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Zwift and Digital Cycling Aim To Elevate Real-World Biking

In the 2020 Tour de Zwift, riders had the opportunity to unlock a spot in a virtual Tour de France, the ultimate cycling event, right from home.

The Tour de Zwift, appropriately, occurred on Zwift, a massively popular multiplayer online cycling and running physical training program that enables users to interact, train, and compete in a virtual world. Not only does the app attract at-home cyclists with road bikes and trainers linked to the Zwift system, but over 100,000 people also watched the 2022 UCI Cycling Esports World Championships, hosted by Zwift on February 26. (Union Cycliste Internationale is the world governing body for sports cycling and oversees international competitive cycling events.) As people from New York City to the Netherlands cheered virtual riders on, Zwift’s palpable ambition was on display. Not only does the company want to remain a global esports and gaming leader, but it also wants to bring digital cycling races onto the same vaunted level as real-life events, elevating the spinning sport for all.

Tour de Zwift riders cruise in front of a digital Arc de Triomphe in Paris.
Zwift.

February’s world championships, for example, attracted professionals like South African road cyclist Ashleigh Moolman Pasio, who competed in the last three Summer Olympics and won the first Zwift women’s world championship in 2020. The app is even building its own professionals who star on the platform.

Jay Vine went from Australian mountain biker to second-place finish on the Queen Stage on the Tour of Turkey for the Belgian UCI ProTeam Alpecin-Fenix team via Zwift. Vine earned his professional sponsorship through the Zwift Academy competition, a week-long reality-show-like elimination challenge through Zwift’s e-world, Watopia. Kyle Smyth from InGoodTaste PR (a Zwift representative) says this success is all due to the bonds forged between Zwift users.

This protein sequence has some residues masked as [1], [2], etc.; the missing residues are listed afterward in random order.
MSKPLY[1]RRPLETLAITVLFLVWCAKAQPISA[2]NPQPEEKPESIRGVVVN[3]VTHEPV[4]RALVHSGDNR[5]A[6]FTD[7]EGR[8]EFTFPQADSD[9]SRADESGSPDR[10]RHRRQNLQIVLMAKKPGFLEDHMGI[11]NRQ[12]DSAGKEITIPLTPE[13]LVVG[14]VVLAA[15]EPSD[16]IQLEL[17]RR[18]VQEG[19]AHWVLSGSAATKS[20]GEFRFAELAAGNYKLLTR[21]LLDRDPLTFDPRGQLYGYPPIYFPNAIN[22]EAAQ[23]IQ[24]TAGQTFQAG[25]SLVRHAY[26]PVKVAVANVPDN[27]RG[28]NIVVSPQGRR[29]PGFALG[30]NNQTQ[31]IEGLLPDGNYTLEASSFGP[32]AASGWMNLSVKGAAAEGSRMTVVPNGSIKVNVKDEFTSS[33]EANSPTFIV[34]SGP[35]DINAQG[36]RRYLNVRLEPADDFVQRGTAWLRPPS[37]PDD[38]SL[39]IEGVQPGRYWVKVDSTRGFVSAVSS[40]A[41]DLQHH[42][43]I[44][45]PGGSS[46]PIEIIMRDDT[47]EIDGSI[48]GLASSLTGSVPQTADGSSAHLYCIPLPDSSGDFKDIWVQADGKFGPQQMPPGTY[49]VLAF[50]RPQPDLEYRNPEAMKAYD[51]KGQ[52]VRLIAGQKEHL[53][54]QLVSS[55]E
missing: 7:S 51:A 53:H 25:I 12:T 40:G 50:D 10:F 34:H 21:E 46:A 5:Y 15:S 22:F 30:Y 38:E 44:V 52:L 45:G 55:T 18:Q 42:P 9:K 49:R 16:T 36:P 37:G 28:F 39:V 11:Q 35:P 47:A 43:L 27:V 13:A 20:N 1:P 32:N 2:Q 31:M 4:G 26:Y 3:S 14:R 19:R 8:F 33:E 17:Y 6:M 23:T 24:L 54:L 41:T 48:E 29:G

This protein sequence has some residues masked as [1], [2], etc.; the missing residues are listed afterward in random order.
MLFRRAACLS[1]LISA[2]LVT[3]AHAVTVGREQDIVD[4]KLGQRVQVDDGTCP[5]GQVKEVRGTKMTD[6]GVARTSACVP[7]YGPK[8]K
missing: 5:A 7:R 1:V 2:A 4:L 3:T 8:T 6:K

“Zwift is a catalyst for the recreational rider as well as for athletes. It is the community that is leading the success of Zwift,” Smyth said. “They really live up to the Zwift tagline, ‘Ride On.’ Someone who is struggling or someone who is flying by you can signal to them with a wave, or draft on them so you’re exerting less effort.”

Founded in 2014, Zwift had 3.3 million registered accounts from 190 countries as of February 2021, double what it was the year before. The Zwift system flaunts two distinct advantages: Its at-home accessibility and collaborative platform elevated by ever-improving at-home riding setups.

“I’m a father of two littles now, so I don’t have access to just go out in the morning or evening when we have to get them to bed,” Smyth said. “It’s eye-opening for my schedule to [wake up before them] and go on rides at 5 a.m. or escape to the office in the evening after putting them to bed.”

Zwift riders also avoid mechanical issues like flat tires and weather complications like rain, snow, or too much heat when they’re able to work out in “pain caves” right from home. Road bikes, typically (although mountain bikes work as well) attach back tires to trainers — stationary gear systems that allow riders to pedal in place — which link into the Zwift system. Emerging accessories imitate more real-life conditions to take indoor cycling to the next level. Climbing forks, for instance, can attach to the front of bikes to move up and down on bumps or hills. There are available platforms for bikes to sit on for more of the side-to-side feel of riding.

Zwift gives riders thousands of options from four major Watopia maps, personalized structured workouts, training plans, and data-driven records. Rides can be solo jaunts or scheduled rides with other online riders. Gaming aspects like badge hunts and over 110,000 events get the competitive juices flowing.

“The scariness of racing for someone who’s never done it is pretty much alleviated,” Smyth said. “You can do an FTP (functional threshold point) test in Zwift and it will tell you the category that you should be riding in.”

Celebrities are on board, too, with over 700 professional athletes participating in Zwift events in the past year. Last week, for instance, players had the opportunity to go on a ride with former multisport superstar Bo Jackson.

Trainers run from a few hundred dollars to around $1,200 for elite setups. Zwift is still focusing on the app, but is slowly moving into more hardware. They now sell smart bikes for around $3,000.

Zwift means this esport to complement real-world cycling instead of serving as an alternative. Now a sponsor of the real-life Tour de France Femmes, the esports firm is pushing to equalize pay between men and women.

“It’s a real moment in cycling, not just an afterthought,” Smyth said. “With more people on more bikes more often, everyone wins. We want you to ride, and this will likely lead you to use something like Zwift.”

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